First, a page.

Remember, the legal system and the Internet are both forever, and there are indeed dipshits who love to go around poking into peoples’ private lives for fun. Hell, you don’t even need a journalism degree to be a tabloid hack these days. I’m sure that Vic would most likely agree. On that note, anyone seriously thinking of blaming me for opening Pandora’s box is just downright insane.

    In any case, that guy in the video seems pretty awesome. I wish him luck in finding a capable debate opponent.

  24. Jonathan Roberts says:

    I’m intrigued about the game show idea, I have a feeling it might turn out like this though:
    http://www.youtube.com/watch?v=3ss-59fi4nM 

  25. Chris says:

    Agreed.  It appears that Rosner hasn’t actually done *anything* with intellectual success in his life other than take IQ tests.  What a terrible role model for intelligence.

  26. Guest says:

    If you know how to run a wildly succesful blog, Why are you here?

  27. tomrigid says:

    Replying to myself because a mea culpa should be here.

    I like this guy. He’s goofy and thoughtful. Mark is lucky to know him (and maybe vice versa).

  28. Guest says:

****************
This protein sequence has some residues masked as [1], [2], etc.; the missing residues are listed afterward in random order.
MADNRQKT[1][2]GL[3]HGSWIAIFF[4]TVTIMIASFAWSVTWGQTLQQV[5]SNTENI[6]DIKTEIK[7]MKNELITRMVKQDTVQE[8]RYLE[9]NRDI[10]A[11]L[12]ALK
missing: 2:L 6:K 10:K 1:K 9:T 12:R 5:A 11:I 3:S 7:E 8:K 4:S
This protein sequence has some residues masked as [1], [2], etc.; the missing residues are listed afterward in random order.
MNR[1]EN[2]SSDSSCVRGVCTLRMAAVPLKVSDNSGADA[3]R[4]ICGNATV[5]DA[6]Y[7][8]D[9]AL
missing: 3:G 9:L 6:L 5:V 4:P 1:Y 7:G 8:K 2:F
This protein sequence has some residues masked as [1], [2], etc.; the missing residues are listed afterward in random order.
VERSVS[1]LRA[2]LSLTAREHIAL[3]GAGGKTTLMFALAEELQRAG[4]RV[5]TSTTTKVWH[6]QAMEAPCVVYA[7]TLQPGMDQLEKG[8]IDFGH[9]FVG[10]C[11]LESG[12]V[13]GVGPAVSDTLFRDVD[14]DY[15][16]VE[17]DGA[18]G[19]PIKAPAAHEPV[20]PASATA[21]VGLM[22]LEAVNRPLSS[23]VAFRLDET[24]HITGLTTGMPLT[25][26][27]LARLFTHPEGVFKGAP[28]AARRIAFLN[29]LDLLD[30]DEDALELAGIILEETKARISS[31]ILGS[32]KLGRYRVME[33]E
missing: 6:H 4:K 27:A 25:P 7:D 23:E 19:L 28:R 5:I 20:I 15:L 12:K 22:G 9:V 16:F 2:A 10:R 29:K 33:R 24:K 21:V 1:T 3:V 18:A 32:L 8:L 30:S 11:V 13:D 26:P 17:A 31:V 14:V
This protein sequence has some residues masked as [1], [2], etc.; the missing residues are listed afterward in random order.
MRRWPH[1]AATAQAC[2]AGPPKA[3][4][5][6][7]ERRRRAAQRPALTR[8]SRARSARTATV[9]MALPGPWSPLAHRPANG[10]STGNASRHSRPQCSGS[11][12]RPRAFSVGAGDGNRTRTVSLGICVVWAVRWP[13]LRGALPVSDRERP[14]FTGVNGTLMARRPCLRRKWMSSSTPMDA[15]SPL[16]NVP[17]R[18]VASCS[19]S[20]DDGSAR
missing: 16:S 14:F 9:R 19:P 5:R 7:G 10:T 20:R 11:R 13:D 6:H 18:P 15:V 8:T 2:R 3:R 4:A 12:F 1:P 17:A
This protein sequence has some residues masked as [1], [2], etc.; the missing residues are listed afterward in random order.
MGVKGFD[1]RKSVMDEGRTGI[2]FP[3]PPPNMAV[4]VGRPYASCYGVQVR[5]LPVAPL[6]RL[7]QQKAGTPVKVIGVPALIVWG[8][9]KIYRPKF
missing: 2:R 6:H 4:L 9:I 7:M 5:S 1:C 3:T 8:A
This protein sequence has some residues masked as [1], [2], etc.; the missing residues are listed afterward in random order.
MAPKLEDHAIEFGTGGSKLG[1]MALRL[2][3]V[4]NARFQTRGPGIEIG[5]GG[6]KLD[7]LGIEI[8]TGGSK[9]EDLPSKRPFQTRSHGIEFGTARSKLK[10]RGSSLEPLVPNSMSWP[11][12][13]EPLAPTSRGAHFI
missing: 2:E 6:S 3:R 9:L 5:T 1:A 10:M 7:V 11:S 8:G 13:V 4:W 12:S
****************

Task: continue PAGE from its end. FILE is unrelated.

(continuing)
I thought you meant seyo. I had to unlike your comment.

    Don’t take a dump on your hosts front porch.

  29. nate says:

    Goofy thoughtfulness is a nice combination, so is thoughtful goofiness. But I think what comes across is a kind of obsessive weirdness, or weird obsessiveness, which makes it more challenging for everyone if you’re trying to connect with people on some level. And let’s remember that Mark himself was first to cast the “weirdness” stone…

  30. Chris says:

    Sometimes when people use the word “should” they’re talking about how to be more ethical or truthful, not more popular.  This is the meaning that brian12 used, and running a wildly successful blog isn’t a requirement for using it.

    Conflating high self-reported IQ test scores with being the smartest person on the planet seems wrong both factually and socially — it encourages other people to seek narcissistic celebrity in place of actually doing something useful with their time.

  31. Guest says:

     No, I’d say being a willing target for haters without boundaries is a very useful skill to those around you.